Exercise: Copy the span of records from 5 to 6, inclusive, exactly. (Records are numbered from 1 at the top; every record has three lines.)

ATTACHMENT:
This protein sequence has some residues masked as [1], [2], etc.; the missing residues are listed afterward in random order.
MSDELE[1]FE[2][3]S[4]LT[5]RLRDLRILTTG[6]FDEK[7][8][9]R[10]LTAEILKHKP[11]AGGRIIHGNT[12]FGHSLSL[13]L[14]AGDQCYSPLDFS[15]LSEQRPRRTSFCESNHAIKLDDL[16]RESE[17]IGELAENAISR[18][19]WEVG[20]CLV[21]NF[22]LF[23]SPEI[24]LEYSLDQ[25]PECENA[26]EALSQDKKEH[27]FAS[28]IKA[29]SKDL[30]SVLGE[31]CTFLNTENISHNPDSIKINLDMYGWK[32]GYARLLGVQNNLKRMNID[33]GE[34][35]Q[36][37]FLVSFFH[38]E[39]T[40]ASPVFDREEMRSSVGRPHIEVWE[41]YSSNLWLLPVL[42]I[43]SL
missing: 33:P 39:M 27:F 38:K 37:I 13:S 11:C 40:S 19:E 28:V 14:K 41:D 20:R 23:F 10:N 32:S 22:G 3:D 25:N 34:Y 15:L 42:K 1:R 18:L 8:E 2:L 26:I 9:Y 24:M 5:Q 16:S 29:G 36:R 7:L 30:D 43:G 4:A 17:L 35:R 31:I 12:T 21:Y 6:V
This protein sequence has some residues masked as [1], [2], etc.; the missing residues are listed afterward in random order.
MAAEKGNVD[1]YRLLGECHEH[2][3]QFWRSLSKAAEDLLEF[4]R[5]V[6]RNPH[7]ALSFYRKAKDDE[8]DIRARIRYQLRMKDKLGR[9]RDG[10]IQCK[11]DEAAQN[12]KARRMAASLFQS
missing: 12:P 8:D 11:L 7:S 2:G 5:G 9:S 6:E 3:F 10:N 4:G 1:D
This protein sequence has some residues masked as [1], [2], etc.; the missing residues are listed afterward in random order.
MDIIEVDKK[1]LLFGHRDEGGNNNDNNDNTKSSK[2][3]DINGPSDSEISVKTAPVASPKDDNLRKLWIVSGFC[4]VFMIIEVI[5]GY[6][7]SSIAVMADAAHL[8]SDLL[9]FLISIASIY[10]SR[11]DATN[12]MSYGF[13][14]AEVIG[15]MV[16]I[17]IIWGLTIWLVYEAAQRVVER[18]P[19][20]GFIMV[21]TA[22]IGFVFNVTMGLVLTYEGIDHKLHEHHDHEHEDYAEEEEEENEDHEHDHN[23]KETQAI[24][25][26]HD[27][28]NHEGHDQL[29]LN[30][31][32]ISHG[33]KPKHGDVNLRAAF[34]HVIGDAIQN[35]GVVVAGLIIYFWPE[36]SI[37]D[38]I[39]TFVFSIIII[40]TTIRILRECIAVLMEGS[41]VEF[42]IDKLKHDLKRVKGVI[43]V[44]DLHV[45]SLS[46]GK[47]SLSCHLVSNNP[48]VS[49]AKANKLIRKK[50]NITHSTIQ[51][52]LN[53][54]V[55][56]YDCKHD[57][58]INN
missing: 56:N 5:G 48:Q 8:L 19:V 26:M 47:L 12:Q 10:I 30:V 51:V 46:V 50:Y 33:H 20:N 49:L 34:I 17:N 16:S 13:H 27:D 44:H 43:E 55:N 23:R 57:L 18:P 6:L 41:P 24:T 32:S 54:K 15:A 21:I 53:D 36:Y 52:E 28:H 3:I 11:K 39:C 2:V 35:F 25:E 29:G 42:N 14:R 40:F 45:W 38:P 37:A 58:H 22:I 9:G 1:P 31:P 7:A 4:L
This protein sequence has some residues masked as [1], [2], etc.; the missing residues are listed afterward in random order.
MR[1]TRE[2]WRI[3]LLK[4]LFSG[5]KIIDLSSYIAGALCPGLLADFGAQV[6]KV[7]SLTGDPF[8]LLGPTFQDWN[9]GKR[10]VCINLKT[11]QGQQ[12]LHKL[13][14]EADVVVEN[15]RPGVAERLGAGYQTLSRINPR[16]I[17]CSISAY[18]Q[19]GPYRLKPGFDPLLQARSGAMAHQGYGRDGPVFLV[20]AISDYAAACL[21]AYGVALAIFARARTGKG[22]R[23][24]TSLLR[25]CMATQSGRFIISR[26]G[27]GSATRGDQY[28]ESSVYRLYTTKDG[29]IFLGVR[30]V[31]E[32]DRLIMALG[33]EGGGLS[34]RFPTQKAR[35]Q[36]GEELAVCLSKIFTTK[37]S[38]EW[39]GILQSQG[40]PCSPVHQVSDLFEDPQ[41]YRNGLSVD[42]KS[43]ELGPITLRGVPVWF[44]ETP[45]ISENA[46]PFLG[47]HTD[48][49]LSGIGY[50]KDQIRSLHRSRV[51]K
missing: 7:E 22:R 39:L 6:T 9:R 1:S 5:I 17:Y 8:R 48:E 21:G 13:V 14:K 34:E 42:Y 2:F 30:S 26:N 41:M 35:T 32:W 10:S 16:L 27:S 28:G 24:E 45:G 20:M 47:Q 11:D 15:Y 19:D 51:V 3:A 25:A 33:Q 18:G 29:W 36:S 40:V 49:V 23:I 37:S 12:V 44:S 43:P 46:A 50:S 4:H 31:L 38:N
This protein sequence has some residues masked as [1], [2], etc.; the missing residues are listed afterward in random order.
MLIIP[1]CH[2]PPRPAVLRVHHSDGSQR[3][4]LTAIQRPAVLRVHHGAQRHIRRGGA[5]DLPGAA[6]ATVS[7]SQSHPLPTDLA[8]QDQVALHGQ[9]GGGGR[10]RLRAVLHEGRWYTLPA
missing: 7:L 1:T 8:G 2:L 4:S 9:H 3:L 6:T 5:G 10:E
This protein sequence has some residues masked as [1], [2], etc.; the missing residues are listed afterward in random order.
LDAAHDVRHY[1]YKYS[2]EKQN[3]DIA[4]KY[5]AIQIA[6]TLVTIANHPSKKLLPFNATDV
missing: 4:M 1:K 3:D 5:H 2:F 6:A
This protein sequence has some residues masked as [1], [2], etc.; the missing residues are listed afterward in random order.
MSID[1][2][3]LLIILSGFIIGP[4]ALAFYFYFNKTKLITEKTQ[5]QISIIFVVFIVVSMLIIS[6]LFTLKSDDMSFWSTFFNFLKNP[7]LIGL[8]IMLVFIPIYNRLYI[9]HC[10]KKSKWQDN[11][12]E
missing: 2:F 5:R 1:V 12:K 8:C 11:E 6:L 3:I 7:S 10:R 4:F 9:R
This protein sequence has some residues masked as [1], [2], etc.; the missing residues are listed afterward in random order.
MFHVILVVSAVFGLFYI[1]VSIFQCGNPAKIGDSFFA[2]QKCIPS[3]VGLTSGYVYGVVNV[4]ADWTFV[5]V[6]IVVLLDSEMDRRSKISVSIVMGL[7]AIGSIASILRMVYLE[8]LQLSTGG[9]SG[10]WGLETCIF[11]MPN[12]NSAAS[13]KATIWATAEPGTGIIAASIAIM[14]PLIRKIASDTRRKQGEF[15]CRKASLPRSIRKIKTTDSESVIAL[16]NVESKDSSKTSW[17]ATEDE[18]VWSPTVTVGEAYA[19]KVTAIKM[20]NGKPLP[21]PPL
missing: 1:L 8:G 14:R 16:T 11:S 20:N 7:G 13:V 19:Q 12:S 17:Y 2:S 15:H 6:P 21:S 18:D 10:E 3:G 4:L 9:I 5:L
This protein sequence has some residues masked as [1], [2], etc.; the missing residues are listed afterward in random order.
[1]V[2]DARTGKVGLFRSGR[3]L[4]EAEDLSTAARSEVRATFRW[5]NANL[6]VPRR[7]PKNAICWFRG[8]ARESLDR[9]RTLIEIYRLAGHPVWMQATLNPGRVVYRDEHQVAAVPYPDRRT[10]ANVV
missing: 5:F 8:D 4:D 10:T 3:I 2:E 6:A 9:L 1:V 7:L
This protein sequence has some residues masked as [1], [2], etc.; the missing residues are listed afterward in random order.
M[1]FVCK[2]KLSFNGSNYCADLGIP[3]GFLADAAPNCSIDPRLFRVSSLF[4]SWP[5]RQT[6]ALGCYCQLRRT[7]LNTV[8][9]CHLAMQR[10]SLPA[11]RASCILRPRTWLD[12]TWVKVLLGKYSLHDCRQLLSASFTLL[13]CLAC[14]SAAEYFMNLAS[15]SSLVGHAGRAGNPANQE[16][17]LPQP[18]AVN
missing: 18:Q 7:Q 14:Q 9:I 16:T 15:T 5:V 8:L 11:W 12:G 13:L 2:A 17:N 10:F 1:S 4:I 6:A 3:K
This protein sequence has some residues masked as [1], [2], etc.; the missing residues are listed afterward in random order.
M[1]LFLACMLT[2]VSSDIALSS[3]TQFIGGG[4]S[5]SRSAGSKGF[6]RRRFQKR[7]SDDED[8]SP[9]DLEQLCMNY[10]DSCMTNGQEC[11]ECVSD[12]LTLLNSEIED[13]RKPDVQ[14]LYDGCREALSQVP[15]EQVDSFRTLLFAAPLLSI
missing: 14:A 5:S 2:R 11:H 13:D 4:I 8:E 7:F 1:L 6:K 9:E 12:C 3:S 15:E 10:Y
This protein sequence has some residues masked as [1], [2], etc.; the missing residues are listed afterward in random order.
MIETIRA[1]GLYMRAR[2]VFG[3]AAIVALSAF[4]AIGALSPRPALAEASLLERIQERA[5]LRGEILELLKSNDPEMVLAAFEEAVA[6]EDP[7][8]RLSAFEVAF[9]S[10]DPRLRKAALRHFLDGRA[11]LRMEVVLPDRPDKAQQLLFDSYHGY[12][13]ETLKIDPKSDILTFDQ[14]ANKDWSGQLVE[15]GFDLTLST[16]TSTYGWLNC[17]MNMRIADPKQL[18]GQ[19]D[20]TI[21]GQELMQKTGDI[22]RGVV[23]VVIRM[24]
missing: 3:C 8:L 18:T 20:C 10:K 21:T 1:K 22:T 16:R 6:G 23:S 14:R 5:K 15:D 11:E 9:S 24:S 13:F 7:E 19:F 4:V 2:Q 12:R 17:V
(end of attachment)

This protein sequence has some residues masked as [1], [2], etc.; the missing residues are listed afterward in random order.
MLIIP[1]CH[2]PPRPAVLRVHHSDGSQR[3][4]LTAIQRPAVLRVHHGAQRHIRRGGA[5]DLPGAA[6]ATVS[7]SQSHPLPTDLA[8]QDQVALHGQ[9]GGGGR[10]RLRAVLHEGRWYTLPA
missing: 7:L 1:T 8:G 2:L 4:S 9:H 3:L 6:T 5:G 10:E
This protein sequence has some residues masked as [1], [2], etc.; the missing residues are listed afterward in random order.
LDAAHDVRHY[1]YKYS[2]EKQN[3]DIA[4]KY[5]AIQIA[6]TLVTIANHPSKKLLPFNATDV
missing: 4:M 1:K 3:D 5:H 2:F 6:A